Have your say at computerweekly.com
Companies are at risk from staff ignorance
In response to Bill Goodwin's article on the need for companies to improve the security
awareness of their staff and reports of the MyDoom virus
We need to close the door on viruses before they hit the desktop. After all, staff rarely open an e-mail and launch a virus or worm on purpose; generally they are simply unaware. By placing network protection at the gateway, the risk of virulent code being unleashed is eliminated. The feeling is still "it will never happen to me". If MyDoom infected 100 million e-mails in its first 36 hours, how long will it be before your company becomes a victim?
Jonathan Mepsted, regional director, Fortinet UK & IE
No matter how sophisticated the software implemented, or how many times security policy is repeated, people are still not taking the danger of opening an unsolicited e-mail seriously enough.
Name and address supplied
The "it will never happen to me" attitude towards viruses is a flawed philosophy because demographic, location and those factors that go some way to protecting a person from mugging or burglary, do not exist on the internet. A PC in a bedsit in South London is no less protected than a PC in a library in Chigwell.
There is also a perception by users that they are the only losers in the battle against viruses, and the likes of Norton, Symantec and MacAfee are winners. Therefore there is a reluctance line the pockets of these anti-virus companies.
The sooner anti-virus measures are built in to the operating system the better. In addition, centralised control, much like Messagelabs uses, must be implemented nationally at ISP level by government across the internet with public money. That cannot cost much compared with tax revenues and the positive impact on the economy must easily offset the cost of maintaining the system. Once done internationally, I believe viruses will die out as virus writers realise there is no point in trying.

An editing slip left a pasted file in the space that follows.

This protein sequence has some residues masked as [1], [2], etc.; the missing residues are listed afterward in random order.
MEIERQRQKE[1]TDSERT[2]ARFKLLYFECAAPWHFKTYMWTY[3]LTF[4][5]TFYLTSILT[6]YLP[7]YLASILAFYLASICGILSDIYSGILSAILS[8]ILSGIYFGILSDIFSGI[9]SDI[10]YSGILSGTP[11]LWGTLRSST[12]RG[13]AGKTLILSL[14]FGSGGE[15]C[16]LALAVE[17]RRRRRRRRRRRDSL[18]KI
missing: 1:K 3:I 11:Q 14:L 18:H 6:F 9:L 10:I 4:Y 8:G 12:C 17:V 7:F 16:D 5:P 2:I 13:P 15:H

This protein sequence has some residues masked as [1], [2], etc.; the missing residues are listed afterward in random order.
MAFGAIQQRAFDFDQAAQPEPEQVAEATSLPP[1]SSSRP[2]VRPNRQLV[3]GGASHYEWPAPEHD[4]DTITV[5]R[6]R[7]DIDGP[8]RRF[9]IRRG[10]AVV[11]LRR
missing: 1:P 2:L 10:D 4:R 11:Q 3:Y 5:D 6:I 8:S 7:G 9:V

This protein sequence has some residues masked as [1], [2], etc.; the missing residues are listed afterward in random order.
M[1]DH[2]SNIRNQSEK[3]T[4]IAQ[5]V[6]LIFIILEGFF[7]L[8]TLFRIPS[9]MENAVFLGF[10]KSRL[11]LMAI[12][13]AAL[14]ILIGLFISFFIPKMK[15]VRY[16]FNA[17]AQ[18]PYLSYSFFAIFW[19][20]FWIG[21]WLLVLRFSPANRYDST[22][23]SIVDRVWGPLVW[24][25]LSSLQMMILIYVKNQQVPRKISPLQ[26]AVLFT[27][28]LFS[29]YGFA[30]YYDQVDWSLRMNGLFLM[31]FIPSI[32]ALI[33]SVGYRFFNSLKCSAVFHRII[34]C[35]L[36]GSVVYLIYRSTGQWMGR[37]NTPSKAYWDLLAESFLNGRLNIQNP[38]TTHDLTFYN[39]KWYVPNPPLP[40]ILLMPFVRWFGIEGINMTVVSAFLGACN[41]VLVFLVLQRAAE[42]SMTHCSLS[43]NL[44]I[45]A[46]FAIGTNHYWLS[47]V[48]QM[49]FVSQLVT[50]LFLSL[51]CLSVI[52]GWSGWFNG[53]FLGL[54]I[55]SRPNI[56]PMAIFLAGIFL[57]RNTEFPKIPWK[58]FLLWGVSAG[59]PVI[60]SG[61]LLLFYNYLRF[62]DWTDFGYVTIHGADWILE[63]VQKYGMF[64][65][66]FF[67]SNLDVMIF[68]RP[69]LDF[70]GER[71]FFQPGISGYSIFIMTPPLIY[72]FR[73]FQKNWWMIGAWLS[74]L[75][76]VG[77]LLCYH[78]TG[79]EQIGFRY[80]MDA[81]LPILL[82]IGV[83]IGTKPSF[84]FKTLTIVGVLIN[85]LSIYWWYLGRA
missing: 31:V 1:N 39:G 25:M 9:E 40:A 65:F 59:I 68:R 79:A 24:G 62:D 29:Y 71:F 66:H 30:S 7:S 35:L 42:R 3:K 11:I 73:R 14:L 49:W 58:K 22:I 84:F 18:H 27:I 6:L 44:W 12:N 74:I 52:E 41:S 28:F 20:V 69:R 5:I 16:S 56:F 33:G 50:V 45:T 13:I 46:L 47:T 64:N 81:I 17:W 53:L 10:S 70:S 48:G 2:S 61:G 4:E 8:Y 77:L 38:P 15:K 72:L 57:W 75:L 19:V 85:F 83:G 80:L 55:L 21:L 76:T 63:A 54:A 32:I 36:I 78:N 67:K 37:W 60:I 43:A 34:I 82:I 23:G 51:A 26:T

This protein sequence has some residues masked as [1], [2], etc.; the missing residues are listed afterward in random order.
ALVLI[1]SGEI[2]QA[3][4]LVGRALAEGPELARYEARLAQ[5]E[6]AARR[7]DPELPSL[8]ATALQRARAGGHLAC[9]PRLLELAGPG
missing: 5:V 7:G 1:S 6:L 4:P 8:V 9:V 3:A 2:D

Bill Self, IT manager, London
Every ISP should require its subscribers to have known, effective, anti-virus software installed before connection - and back this requirement up with the ability to automatically test any machine trying to connect for the presence of such software.
The outbreak of the MyDoom virus last week only serves to emphasise the findings of the Computer Weekly survey into company security.
Name and address supplied
Strong bank security is better than education
In response to Bill Goodwin's article on phishing alert systems
Although I wish I could share the view of Stuart Okin of Microsoft, I feel his view on the need for customer education around website/e-mail authenticity simplifies the problem of online fraud.
Education will go only part of the way. Banks will lose customers if they do not display more visible and proactive signs that they are tackling fraud. Most security measures appear to be flawed - both in terms of using weak log-in and password processes and the methods used to validate an individual's identity at time of application for services such as opening accounts.
Banks need to make changes that will protect them and their customers from identity theft. Technologies such as biometrics and smartcards could be used to reduce these problems.
There will always be those who will attempt to breach banks' security. This leaves banks with one option - to ensure their security is as strong as it can be, so customers do not take their business elsewhere.
Ann Hosford, business development manager, Fujitsu Services
This was first published in February 2004